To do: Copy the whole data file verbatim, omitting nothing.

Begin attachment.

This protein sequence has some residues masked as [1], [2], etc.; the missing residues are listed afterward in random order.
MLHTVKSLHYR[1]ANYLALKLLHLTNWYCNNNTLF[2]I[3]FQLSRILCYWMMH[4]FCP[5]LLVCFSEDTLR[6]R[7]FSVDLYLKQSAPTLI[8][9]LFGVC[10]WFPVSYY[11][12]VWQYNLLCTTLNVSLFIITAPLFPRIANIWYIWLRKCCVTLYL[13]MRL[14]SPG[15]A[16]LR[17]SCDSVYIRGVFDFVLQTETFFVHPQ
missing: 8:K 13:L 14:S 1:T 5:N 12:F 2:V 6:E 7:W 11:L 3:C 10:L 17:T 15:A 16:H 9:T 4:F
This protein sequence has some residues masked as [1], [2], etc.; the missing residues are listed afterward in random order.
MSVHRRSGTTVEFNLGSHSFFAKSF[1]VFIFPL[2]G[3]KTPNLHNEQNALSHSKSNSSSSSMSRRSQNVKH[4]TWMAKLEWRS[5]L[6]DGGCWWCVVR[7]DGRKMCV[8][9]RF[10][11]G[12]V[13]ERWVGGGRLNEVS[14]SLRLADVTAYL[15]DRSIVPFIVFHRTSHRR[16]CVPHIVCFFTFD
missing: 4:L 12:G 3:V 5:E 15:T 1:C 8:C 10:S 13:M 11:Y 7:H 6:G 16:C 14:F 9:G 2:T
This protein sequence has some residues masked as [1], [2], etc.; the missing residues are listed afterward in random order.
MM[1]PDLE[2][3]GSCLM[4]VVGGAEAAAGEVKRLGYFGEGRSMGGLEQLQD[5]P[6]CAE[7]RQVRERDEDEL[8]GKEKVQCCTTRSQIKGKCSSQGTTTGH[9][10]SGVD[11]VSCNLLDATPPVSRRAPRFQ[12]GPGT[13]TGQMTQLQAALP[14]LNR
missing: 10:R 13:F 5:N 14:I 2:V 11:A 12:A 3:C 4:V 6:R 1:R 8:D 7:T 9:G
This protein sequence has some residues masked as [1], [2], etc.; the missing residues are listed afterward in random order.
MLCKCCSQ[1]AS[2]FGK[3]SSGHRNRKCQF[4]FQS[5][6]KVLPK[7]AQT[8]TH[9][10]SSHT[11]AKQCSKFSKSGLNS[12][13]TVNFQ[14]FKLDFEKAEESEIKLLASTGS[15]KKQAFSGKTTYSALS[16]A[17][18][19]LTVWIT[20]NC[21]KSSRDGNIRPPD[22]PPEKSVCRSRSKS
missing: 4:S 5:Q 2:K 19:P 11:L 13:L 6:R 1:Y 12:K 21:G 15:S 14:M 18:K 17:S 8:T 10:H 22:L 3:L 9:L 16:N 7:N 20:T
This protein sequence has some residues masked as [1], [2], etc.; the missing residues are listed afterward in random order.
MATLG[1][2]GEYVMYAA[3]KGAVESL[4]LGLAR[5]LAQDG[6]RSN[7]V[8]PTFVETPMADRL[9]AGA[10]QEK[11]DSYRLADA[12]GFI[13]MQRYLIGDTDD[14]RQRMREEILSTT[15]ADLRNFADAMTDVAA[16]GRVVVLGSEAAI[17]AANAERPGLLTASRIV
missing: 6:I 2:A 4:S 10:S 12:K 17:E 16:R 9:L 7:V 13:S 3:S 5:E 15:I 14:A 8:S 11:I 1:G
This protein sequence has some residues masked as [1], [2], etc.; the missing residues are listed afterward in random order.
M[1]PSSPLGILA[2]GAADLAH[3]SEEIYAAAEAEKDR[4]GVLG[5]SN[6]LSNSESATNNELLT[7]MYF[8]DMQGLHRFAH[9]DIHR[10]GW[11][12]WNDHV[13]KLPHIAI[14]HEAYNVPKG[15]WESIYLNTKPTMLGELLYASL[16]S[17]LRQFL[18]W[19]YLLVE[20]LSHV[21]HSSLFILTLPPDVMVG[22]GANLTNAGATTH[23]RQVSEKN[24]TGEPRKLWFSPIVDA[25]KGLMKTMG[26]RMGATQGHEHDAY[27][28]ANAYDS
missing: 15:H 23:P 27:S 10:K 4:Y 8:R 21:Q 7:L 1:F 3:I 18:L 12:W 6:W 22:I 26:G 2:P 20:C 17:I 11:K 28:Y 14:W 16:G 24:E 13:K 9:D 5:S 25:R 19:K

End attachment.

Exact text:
This protein sequence has some residues masked as [1], [2], etc.; the missing residues are listed afterward in random order.
MLHTVKSLHYR[1]ANYLALKLLHLTNWYCNNNTLF[2]I[3]FQLSRILCYWMMH[4]FCP[5]LLVCFSEDTLR[6]R[7]FSVDLYLKQSAPTLI[8][9]LFGVC[10]WFPVSYY[11][12]VWQYNLLCTTLNVSLFIITAPLFPRIANIWYIWLRKCCVTLYL[13]MRL[14]SPG[15]A[16]LR[17]SCDSVYIRGVFDFVLQTETFFVHPQ
missing: 8:K 13:L 14:S 1:T 5:N 12:F 2:V 6:E 7:W 11:L 3:C 10:L 17:T 15:A 16:H 9:T 4:F
This protein sequence has some residues masked as [1], [2], etc.; the missing residues are listed afterward in random order.
MSVHRRSGTTVEFNLGSHSFFAKSF[1]VFIFPL[2]G[3]KTPNLHNEQNALSHSKSNSSSSSMSRRSQNVKH[4]TWMAKLEWRS[5]L[6]DGGCWWCVVR[7]DGRKMCV[8][9]RF[10][11]G[12]V[13]ERWVGGGRLNEVS[14]SLRLADVTAYL[15]DRSIVPFIVFHRTSHRR[16]CVPHIVCFFTFD
missing: 4:L 12:G 3:V 5:E 15:T 1:C 8:C 10:S 13:M 11:Y 7:H 6:G 16:C 14:F 9:G 2:T
This protein sequence has some residues masked as [1], [2], etc.; the missing residues are listed afterward in random order.
MM[1]PDLE[2][3]GSCLM[4]VVGGAEAAAGEVKRLGYFGEGRSMGGLEQLQD[5]P[6]CAE[7]RQVRERDEDEL[8]GKEKVQCCTTRSQIKGKCSSQGTTTGH[9][10]SGVD[11]VSCNLLDATPPVSRRAPRFQ[12]GPGT[13]TGQMTQLQAALP[14]LNR
missing: 10:R 13:F 5:N 14:I 2:V 11:A 12:A 3:C 4:V 6:R 1:R 8:D 7:T 9:G
This protein sequence has some residues masked as [1], [2], etc.; the missing residues are listed afterward in random order.
MLCKCCSQ[1]AS[2]FGK[3]SSGHRNRKCQF[4]FQS[5][6]KVLPK[7]AQT[8]TH[9][10]SSHT[11]AKQCSKFSKSGLNS[12][13]TVNFQ[14]FKLDFEKAEESEIKLLASTGS[15]KKQAFSGKTTYSALS[16]A[17][18][19]LTVWIT[20]NC[21]KSSRDGNIRPPD[22]PPEKSVCRSRSKS
missing: 4:S 5:Q 2:K 19:P 11:L 13:L 6:R 1:Y 12:K 21:G 15:S 14:M 18:K 17:S 8:T 10:H 22:L 3:L 9:L 16:N 7:N 20:T
This protein sequence has some residues masked as [1], [2], etc.; the missing residues are listed afterward in random order.
MATLG[1][2]GEYVMYAA[3]KGAVESL[4]LGLAR[5]LAQDG[6]RSN[7]V[8]PTFVETPMADRL[9]AGA[10]QEK[11]DSYRLADA[12]GFI[13]MQRYLIGDTDD[14]RQRMREEILSTT[15]ADLRNFADAMTDVAA[16]GRVVVLGSEAAI[17]AANAERPGLLTASRIV
missing: 6:I 2:A 4:S 10:S 12:K 17:E 16:R 9:L 7:V 13:S 3:S 5:E 15:I 14:A 8:S 11:I 1:G
This protein sequence has some residues masked as [1], [2], etc.; the missing residues are listed afterward in random order.
M[1]PSSPLGILA[2]GAADLAH[3]SEEIYAAAEAEKDR[4]GVLG[5]SN[6]LSNSESATNNELLT[7]MYF[8]DMQGLHRFAH[9]DIHR[10]GW[11][12]WNDHV[13]KLPHIAI[14]HEAYNVPKG[15]WESIYLNTKPTMLGELLYASL[16]S[17]LRQFL[18]W[19]YLLVE[20]LSHV[21]HSSLFILTLPPDVMVG[22]GANLTNAGATTH[23]RQVSEKN[24]TGEPRKLWFSPIVDA[25]KGLMKTMG[26]RMGATQGHEHDAY[27][28]ANAYDS
missing: 15:H 23:P 27:S 10:K 4:Y 8:R 21:Q 7:L 1:F 3:I 18:L 12:W 6:W 22:I 26:G 2:P 20:C 17:I 11:K 28:Y 14:W 16:G 24:E 13:K 9:D 5:S 25:R 19:K